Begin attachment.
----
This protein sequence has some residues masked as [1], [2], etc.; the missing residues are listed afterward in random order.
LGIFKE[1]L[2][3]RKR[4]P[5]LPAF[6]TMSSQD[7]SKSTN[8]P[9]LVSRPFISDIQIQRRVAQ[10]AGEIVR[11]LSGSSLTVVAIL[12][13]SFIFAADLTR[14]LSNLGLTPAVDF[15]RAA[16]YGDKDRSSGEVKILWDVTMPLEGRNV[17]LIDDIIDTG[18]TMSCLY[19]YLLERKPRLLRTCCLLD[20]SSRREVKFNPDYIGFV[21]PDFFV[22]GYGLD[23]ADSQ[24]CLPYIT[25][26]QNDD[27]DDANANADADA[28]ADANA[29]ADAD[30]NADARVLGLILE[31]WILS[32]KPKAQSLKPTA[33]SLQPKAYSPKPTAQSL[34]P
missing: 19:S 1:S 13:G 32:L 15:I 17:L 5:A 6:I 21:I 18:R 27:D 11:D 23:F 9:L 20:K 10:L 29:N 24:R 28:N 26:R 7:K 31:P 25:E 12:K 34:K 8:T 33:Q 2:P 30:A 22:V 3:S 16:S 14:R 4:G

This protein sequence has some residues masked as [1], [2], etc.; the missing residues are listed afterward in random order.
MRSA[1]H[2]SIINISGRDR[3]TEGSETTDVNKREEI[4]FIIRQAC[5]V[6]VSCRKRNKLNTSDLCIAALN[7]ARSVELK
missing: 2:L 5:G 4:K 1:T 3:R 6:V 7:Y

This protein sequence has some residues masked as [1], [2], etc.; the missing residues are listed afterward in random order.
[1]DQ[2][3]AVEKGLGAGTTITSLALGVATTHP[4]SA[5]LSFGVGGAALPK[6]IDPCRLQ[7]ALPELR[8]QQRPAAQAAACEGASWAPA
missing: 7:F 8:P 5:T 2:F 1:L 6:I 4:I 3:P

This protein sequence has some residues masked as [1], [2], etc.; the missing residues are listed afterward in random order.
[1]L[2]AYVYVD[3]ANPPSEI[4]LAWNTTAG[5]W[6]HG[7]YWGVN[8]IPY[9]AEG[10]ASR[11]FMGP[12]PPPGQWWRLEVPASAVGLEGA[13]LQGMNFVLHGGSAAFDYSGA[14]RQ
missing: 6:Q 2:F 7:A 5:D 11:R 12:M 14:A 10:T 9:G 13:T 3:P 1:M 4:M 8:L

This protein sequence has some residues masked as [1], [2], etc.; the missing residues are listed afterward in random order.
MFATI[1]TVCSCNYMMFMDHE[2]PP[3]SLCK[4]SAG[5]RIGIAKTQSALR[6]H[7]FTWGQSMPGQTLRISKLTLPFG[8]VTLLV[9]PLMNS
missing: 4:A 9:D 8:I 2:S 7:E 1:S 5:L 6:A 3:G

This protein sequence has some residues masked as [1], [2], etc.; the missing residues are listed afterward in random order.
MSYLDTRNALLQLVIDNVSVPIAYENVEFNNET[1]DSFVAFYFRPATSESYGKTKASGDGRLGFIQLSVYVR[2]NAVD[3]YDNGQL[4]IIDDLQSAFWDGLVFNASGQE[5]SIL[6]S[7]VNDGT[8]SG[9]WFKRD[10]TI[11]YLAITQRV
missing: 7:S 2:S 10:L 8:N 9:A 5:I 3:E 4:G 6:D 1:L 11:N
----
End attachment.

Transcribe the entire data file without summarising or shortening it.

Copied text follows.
This protein sequence has some residues masked as [1], [2], etc.; the missing residues are listed afterward in random order.
LGIFKE[1]L[2][3]RKR[4]P[5]LPAF[6]TMSSQD[7]SKSTN[8]P[9]LVSRPFISDIQIQRRVAQ[10]AGEIVR[11]LSGSSLTVVAIL[12][13]SFIFAADLTR[14]LSNLGLTPAVDF[15]RAA[16]YGDKDRSSGEVKILWDVTMPLEGRNV[17]LIDDIIDTG[18]TMSCLY[19]YLLERKPRLLRTCCLLD[20]SSRREVKFNPDYIGFV[21]PDFFV[22]GYGLD[23]ADSQ[24]CLPYIT[25][26]QNDD[27]DDANANADADA[28]ADANA[29]ADAD[30]NADARVLGLILE[31]WILS[32]KPKAQSLKPTA[33]SLQPKAYSPKPTAQSL[34]P
missing: 19:S 1:S 13:G 32:L 15:I 17:L 5:A 6:I 21:I 18:R 27:D 11:D 23:F 9:L 20:K 10:L 29:N 24:R 28:N 26:R 7:K 31:P 25:E 12:K 34:K 8:T 33:Q 2:P 30:A 22:V 3:S 16:S 14:R 4:G

This protein sequence has some residues masked as [1], [2], etc.; the missing residues are listed afterward in random order.
MRSA[1]H[2]SIINISGRDR[3]TEGSETTDVNKREEI[4]FIIRQAC[5]V[6]VSCRKRNKLNTSDLCIAALN[7]ARSVELK
missing: 2:L 5:G 4:K 1:T 3:R 6:V 7:Y

This protein sequence has some residues masked as [1], [2], etc.; the missing residues are listed afterward in random order.
[1]DQ[2][3]AVEKGLGAGTTITSLALGVATTHP[4]SA[5]LSFGVGGAALPK[6]IDPCRLQ[7]ALPELR[8]QQRPAAQAAACEGASWAPA
missing: 7:F 8:P 5:T 2:F 1:L 6:I 4:I 3:P

This protein sequence has some residues masked as [1], [2], etc.; the missing residues are listed afterward in random order.
[1]L[2]AYVYVD[3]ANPPSEI[4]LAWNTTAG[5]W[6]HG[7]YWGVN[8]IPY[9]AEG[10]ASR[11]FMGP[12]PPPGQWWRLEVPASAVGLEGA[13]LQGMNFVLHGGSAAFDYSGA[14]RQ
missing: 6:Q 2:F 7:A 5:D 11:R 12:M 14:A 10:T 9:G 13:T 3:P 1:M 4:M 8:L

This protein sequence has some residues masked as [1], [2], etc.; the missing residues are listed afterward in random order.
MFATI[1]TVCSCNYMMFMDHE[2]PP[3]SLCK[4]SAG[5]RIGIAKTQSALR[6]H[7]FTWGQSMPGQTLRISKLTLPFG[8]VTLLV[9]PLMNS
missing: 4:A 9:D 8:I 2:S 7:E 1:S 5:L 6:A 3:G

This protein sequence has some residues masked as [1], [2], etc.; the missing residues are listed afterward in random order.
MSYLDTRNALLQLVIDNVSVPIAYENVEFNNET[1]DSFVAFYFRPATSESYGKTKASGDGRLGFIQLSVYVR[2]NAVD[3]YDNGQL[4]IIDDLQSAFWDGLVFNASGQE[5]SIL[6]S[7]VNDGT[8]SG[9]WFKRD[10]TI[11]YLAITQRV
missing: 7:S 2:S 10:L 8:N 9:A 5:I 3:E 4:G 6:D 1:L 11:N